Rational expectations and policy ineffectiveness : an econometric study of Taiwan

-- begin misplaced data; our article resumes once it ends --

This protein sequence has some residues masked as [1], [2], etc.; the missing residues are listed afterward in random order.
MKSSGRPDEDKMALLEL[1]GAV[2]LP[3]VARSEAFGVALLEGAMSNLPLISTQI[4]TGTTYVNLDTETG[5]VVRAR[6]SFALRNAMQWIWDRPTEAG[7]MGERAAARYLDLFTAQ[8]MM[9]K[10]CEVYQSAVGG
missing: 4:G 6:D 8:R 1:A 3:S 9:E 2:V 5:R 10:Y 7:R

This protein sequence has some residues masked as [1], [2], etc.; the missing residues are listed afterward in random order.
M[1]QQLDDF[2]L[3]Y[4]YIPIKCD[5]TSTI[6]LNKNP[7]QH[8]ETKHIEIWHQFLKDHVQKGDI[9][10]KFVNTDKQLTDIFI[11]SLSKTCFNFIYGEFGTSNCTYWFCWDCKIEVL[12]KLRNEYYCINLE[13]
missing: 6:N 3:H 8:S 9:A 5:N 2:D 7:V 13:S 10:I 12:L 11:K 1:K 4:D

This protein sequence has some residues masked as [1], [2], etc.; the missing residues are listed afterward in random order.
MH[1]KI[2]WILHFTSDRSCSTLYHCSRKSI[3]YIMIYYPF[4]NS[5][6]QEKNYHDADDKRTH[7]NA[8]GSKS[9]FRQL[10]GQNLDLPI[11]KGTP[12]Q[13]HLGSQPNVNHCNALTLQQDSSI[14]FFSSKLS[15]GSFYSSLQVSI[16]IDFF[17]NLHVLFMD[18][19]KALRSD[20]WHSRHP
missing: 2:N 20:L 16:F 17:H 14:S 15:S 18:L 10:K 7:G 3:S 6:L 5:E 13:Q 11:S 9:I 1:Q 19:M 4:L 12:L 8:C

This research investigates the rational expectations hypothesis and the proposition of policy ineffectiveness in the case of Taiwan. In addition to a preliminary and straightforward application of the typical neo-classical model to Taiwan, a small open economy counterpart of the Macro Rational Expectations (MRE) model is developed. The model embodies "new classical" characteristics: optimazing behavior, rational expectations, market-clearing, monetary neutrality and imperfect information. The methodology employed in estimation the model and testing of the joint hypotheses is an adjusted two-step procedure using Pagan's test statistics. The empirical work presented in this research uses extensively the approach of the "new econometrics", such as testing restrictions across and within the reduced form equations, and applying the innovation technique to determine the exogeneity of variables. Moreover, particular emphasis is given to sensitivity analysis. Generally, the empirical results indicate that the joint hypotheses of rational expectations and policy ineffectiveness are rejected over the sample period from 1963 to 1982. In order to interpret the non-neutrality property for the economy of Taiwan, two important alternative models - the "weak" version of the natural rate hypothesis and non-market-clearing rational expectations (NMC-RE) model are investigated. The testing results show that the non-neutrality property may depend upon the existence of the governmentbudget- constrained labor contract.